Yes, but selling own stock is not very good move to make too often, because investors do not like the idea, because it dilutes the stock value. However, I would guess that Tesla probably will issue some new stocks in 2014.

            Often it is just better to get cash by going into bank and ask kindly. Today interest rates are low also.

          • Bob_Wallace

            If Tesla issues more stock or sells some that it’s holding in order to open new plants the stockholders are going to be standing on tables cheering their heads off.

            Spending that much money on an un-established stock is all about getting in on the ground floor of a company that is expected to go big. Tesla’s stockholders very much want the company to go big.

    • jeffhre

      Lack of experience? They have hired thousands of “the best in the business” collectively with tens of thousands of years of industry experience.

      • Jouni Valkonen

        In 2008 when Tesla was only one hour away from bankruptcy they did not have that many experienced engineers and even if they had few engineers, no one in world had designed an electric car in that level and into that target category (high-end premium sedan). First design attempt of Model S was dismal failure and Model S was therefore postponed significantly and it made into production in summer 2012.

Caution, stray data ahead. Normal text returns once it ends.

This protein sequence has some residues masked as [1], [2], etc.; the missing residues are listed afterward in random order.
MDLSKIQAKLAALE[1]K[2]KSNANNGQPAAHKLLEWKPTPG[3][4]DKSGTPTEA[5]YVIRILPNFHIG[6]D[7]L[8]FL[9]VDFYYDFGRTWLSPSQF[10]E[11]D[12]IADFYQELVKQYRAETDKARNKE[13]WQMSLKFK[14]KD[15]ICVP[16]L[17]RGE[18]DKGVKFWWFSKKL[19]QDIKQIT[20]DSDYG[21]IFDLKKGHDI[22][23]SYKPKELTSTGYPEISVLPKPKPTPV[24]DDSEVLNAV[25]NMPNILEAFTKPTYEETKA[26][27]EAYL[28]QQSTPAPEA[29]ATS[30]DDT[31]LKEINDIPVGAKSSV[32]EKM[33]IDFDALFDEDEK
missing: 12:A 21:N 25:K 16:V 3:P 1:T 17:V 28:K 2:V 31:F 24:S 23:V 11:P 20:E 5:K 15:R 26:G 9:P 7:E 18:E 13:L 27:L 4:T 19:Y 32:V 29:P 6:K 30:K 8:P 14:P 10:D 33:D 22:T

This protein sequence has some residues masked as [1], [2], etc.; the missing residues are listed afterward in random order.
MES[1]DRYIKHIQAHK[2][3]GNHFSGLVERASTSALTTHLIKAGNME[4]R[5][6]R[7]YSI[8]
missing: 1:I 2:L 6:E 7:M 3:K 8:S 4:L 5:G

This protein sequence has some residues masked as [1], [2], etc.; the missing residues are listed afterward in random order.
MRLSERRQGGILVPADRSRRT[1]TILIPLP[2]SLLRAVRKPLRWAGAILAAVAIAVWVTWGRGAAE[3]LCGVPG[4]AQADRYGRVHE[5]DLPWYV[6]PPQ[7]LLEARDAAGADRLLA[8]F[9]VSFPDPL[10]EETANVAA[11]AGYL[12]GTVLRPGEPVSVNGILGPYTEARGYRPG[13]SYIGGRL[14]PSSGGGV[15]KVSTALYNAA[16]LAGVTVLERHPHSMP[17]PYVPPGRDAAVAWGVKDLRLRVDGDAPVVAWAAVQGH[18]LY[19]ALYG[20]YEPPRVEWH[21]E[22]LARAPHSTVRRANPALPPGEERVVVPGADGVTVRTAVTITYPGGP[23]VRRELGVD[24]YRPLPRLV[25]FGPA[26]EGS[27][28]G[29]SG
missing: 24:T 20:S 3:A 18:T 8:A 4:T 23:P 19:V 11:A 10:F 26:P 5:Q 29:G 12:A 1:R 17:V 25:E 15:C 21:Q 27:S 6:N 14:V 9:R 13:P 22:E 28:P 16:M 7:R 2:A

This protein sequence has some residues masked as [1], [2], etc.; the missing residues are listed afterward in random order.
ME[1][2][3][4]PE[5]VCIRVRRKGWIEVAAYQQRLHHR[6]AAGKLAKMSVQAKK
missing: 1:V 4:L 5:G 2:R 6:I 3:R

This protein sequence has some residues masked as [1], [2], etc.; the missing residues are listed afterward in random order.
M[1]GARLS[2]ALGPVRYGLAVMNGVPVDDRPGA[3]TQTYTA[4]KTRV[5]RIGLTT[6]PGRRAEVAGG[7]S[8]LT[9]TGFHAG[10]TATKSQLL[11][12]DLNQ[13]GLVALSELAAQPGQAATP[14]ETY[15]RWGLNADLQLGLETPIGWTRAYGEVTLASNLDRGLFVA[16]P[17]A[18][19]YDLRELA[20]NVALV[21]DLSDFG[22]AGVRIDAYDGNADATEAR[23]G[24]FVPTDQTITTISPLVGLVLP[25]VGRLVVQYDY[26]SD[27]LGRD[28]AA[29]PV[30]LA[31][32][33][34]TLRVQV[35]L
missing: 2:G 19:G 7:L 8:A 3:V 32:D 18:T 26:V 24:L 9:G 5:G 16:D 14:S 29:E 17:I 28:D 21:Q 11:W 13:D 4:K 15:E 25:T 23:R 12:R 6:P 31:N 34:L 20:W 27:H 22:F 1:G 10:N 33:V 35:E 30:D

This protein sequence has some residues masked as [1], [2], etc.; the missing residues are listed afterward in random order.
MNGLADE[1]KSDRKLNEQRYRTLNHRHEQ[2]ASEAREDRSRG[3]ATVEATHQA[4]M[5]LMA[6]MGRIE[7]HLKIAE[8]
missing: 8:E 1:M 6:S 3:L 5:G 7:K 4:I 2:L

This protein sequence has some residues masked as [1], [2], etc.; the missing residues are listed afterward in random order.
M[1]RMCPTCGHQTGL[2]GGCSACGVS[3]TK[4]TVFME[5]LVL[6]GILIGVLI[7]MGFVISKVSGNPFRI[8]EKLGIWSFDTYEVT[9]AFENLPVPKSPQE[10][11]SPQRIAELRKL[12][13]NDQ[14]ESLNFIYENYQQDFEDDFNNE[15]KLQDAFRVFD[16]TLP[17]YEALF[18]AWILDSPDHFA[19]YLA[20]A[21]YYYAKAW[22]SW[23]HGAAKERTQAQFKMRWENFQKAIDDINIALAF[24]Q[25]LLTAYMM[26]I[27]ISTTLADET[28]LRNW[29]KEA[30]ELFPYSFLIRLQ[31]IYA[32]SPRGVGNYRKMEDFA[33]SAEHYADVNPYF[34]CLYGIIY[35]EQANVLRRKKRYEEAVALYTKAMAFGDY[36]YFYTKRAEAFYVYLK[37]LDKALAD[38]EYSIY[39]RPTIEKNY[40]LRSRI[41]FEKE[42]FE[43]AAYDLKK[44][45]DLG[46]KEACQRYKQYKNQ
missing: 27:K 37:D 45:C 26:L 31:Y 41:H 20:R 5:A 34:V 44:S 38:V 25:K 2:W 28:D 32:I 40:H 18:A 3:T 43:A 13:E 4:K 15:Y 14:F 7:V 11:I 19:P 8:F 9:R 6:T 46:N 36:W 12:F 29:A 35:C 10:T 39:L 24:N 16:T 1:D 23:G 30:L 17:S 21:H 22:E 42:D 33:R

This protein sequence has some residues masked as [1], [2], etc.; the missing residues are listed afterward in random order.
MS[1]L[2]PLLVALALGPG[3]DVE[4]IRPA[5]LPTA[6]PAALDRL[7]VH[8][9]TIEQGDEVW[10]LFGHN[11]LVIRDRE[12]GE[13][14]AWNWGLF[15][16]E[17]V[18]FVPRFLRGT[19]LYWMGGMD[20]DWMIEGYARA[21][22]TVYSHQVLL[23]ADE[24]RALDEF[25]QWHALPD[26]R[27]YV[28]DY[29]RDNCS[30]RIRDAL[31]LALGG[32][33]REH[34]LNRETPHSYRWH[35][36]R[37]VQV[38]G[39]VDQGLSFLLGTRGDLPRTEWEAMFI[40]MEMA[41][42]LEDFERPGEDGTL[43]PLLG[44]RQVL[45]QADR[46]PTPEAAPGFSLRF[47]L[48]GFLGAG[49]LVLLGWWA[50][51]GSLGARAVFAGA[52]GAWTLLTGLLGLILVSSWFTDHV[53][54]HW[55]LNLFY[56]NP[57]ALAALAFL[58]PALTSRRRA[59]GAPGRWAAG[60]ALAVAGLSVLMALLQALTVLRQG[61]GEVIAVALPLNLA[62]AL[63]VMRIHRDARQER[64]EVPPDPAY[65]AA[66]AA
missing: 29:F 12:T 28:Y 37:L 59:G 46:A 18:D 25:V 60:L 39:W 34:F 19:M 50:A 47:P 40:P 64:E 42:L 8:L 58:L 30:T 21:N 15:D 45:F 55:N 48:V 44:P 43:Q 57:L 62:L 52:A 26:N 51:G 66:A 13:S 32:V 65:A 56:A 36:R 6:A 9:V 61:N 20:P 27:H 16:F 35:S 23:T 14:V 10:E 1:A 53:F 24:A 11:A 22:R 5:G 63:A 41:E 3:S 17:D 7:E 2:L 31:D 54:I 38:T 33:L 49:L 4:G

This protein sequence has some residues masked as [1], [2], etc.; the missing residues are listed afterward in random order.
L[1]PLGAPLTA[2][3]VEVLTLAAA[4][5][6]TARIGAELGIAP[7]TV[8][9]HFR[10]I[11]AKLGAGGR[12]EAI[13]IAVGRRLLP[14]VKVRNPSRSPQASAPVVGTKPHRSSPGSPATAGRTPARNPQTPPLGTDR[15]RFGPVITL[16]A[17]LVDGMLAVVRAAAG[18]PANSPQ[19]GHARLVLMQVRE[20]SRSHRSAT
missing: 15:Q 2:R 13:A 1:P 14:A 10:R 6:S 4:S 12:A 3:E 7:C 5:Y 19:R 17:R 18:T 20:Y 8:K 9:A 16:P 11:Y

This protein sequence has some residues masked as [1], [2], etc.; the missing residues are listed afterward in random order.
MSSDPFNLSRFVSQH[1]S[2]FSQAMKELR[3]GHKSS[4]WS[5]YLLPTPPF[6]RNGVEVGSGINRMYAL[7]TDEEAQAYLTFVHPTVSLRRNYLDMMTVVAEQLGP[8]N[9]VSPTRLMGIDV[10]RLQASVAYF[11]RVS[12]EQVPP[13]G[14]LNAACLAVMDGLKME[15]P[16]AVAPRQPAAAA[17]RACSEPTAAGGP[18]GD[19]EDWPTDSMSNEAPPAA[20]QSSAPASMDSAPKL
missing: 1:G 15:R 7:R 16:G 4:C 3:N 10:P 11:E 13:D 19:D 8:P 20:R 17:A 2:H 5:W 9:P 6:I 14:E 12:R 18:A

• jeffhre

          That is correct.

      • http://electrobatics.wordpress.com/ arne-nl

        The experience of an organisation is not simply the sum of the individual employees. There is more to it, and so, yes, Tesla as an organisation had no experience when they started mass producing the Model S.

        • jeffhre

          No experience, none, zip, nada, zed, zero experience…you are actually willing to stick with that judgement in it’s entirety?

          • http://electrobatics.wordpress.com/ arne-nl

            This is not what I said neither what I meant to say. Don’t act like a jerk.

          • jeffhre

            I apologize. If re-stating what you said was being a jerk, I will not do that again. Instead I will copy your printed words verbatim, “and so, yes, Tesla as an organisation had no experience when they started mass producing the Model S.” So I did not add zip, nada, zed, zero experience to it this time.

    • http://zacharyshahan.com/ Zachary Shahan

      “Getting Model S designed and into production was perhaps the biggest challenge.” That’s the one I chose. Surprised to see, though, that it isn’t performing very well in the survey.

      • Jouni Valkonen

        I think that it is hard for people to orient that most difficult challenges were already in the past. In the end, Tesla cleared the challenges fabulously and it managed to put together something amazing that will be remembered in history alongside Model T.